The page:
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Shock jock diplomacy: Ukraine’s gadfly ambassador bids farewell to Berlin

Andrii Melnyk, Ukraine’s outgoing ambassador to Berlin, sometimes went too far. Like the time he told Chancellor Olaf Scholz to “stop being such a prima donna”. Or when he told a leftwing politician to “shut your gob”.

But in Melnyk’s view the end always justified the means. “I think I’ve shaken people awake,” he told the Financial Times. “And I’m glad I’ve done that, even though I sometimes had to do it in a somewhat undiplomatic way.”

Ask German officials what they think of Melnyk, who has been recalled to Kyiv after serving seven years as ambassador, and the most common response is “Nervensäge” — or “nerve-saw” — German for a royal pain in the neck.

It is a reference to his near-constant sniping at the German government over its Ukraine policies — a campaign he led with a complete disregard for diplomatic niceties. Melnyk’s interventions — on Twitter, in talk shows and through countless radio and print interviews — went off like firecrackers in a crowded room, causing panic, consternation and, occasionally, awe.

He defends his shock-jock style. “You have to stir people from their sweet slumber, out of their lethargy — where they just say: ‘Everything’s fine and dandy, so what does this man want from us? Why is he provoking us?’” he said.

An expert in international and human rights law and fluent German speaker who first joined Ukraine’s diplomatic service in 1997, Melnyk was unknown to the wider public until Russia launched its full-scale invasion of Ukraine on February 24. Then, suddenly, he was everywhere.

In a fusillade of interventions on TV and social media, he pleaded with Germany’s leaders to help his embattled country, needled them over their hesitancy in supplying heavy weapons, and mercilessly berated them for their past naivete in trusting Russian president Vladimir Putin.

In the process he became, in the words of Marie-Agnes Strack-Zimmermann, head of the Bundestag’s defence committee, “more a politician than a diplomat — loud, awkward and extremely disputatious”.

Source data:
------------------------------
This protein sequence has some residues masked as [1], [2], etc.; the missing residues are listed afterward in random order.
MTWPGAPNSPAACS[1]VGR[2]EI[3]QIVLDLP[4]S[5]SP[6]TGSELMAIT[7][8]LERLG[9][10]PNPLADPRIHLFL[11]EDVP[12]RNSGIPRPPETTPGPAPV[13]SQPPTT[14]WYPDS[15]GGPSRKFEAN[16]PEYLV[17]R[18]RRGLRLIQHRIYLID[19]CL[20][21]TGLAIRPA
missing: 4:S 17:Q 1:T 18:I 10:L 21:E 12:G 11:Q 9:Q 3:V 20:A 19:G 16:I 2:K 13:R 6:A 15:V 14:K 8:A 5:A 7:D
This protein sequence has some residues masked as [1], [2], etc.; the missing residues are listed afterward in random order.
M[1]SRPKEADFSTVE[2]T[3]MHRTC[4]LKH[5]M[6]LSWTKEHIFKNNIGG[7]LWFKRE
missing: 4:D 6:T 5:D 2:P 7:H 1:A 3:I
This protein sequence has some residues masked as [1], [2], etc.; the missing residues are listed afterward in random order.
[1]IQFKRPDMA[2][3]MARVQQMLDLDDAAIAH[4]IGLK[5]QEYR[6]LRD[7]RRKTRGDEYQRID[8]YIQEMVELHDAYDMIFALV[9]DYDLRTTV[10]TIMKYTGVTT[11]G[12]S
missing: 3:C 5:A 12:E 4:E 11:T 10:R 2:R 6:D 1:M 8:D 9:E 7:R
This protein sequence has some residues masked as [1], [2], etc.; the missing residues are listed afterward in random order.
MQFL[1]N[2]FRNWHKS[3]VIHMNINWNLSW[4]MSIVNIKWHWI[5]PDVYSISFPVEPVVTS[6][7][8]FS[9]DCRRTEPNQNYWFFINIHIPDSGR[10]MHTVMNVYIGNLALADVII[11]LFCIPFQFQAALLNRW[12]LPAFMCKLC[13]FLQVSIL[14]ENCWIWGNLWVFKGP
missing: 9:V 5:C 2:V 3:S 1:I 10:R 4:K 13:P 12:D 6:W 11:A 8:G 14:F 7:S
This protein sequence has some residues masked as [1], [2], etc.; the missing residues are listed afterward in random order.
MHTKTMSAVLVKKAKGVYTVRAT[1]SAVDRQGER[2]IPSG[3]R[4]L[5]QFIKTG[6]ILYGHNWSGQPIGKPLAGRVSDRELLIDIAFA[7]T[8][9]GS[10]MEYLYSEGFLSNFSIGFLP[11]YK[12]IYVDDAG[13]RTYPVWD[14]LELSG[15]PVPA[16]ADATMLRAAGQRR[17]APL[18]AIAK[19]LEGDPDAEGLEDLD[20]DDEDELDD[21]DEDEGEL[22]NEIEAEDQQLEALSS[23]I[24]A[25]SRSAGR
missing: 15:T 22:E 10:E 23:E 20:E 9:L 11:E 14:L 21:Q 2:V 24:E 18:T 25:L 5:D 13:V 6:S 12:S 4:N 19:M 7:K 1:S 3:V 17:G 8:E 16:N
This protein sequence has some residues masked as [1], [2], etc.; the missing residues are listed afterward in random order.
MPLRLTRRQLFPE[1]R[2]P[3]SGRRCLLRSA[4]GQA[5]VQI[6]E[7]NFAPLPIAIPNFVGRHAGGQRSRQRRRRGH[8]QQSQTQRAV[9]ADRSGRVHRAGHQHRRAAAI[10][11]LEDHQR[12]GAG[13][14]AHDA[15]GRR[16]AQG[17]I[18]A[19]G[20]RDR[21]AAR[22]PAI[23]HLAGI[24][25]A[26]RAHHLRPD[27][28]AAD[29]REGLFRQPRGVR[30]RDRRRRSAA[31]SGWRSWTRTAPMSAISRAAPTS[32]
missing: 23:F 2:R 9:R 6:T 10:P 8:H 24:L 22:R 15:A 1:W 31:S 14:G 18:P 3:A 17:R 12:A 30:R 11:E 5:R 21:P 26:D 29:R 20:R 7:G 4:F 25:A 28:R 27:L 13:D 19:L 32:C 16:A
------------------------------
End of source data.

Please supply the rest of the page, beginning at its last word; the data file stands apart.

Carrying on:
He crossed many lines, she said, but that was understandable. “He was a vocal fighter for a country that’s experiencing a terrible war,” she said.

It was for that reason that most politicians in Germany were prepared to overlook his occasional lapses of judgment, like the time he told the former leftist MP Fabio De Masi to “shut your leftwing gob” and called an academic who had suggested Ukraine be demilitarised a “real ar**”.

His sassiness reached a peak in May after the German president Frank-Walter Steinmeier was told he would not be welcome in Kyiv and Olaf Scholz said he would not visit Ukraine over the affront. Melnyk then accused the chancellor of acting like an “offended liver sausage” (German for a prima donna). He later apologised for the remark.

But in June he went too far for even some of his most ardent fans. In an interview he was quizzed about his attitude to Stepan Bandera, the radical Ukrainian nationalist leader whose followers took part in massacres of Jews and Poles during the second world war. Melnyk appeared to question the historical record and refused to distance himself from Bandera. Poland and Israel were outraged, and said so.

Looking back, he acknowledged he made a mistake. “I do regret that my words could have hurt some people — that was not my intention,” he said.

Bandera, venerated by some Ukrainians as an anti-Soviet freedom fighter and reviled by others as an anti-Semite and fascist, was an issue for “historians, not diplomats” — what was needed was a “sober, factual” assessment of his role.

Though the gaffe cast a pall on his reputation, Melnyk is proud of his achievements as ambassador — such as ensuring the question of arms deliveries to Ukraine “was always at the forefront of the public debate” and “high on the political agenda”.

But his legacy remains contentious. Many in the German government sympathised with his view that Berlin should be doing more to support Ukraine. “But he didn’t do himself any favours with the way he presented that argument,” said one official. “He ended up alienating a lot of people and making things awkward for Ukraine’s true friends in Germany.”

Meanwhile, Melnyk leaves behind much unfinished business. There are, he said, “still too many vestiges of the old policy”, too many German politicians who want to revive the “special relationship” with the Kremlin, who hope “we can continue to obtain gas from Russia because that’s the basis of [Germany’s] economic success”.

“They’ve just got to ditch these fantasies,” he said. Now it will be up to his successor to “maintain the pressure on the Germans” and make sure they “don’t go wobbly on us”.

Melnyk was summoned back to Kyiv shortly after the Bandera imbroglio and his future fate is unclear. Friends say he has been offered the job of deputy foreign minister but he is hesitant to take it.

He knows he will probably never shake off his reputation as a nerve-saw. But there was no alternative, he said, to speaking out.

“Could I really just stay silent . . . even when I could see how bad things were getting and how blind the Germans were?” he said. “What choice did I have?”

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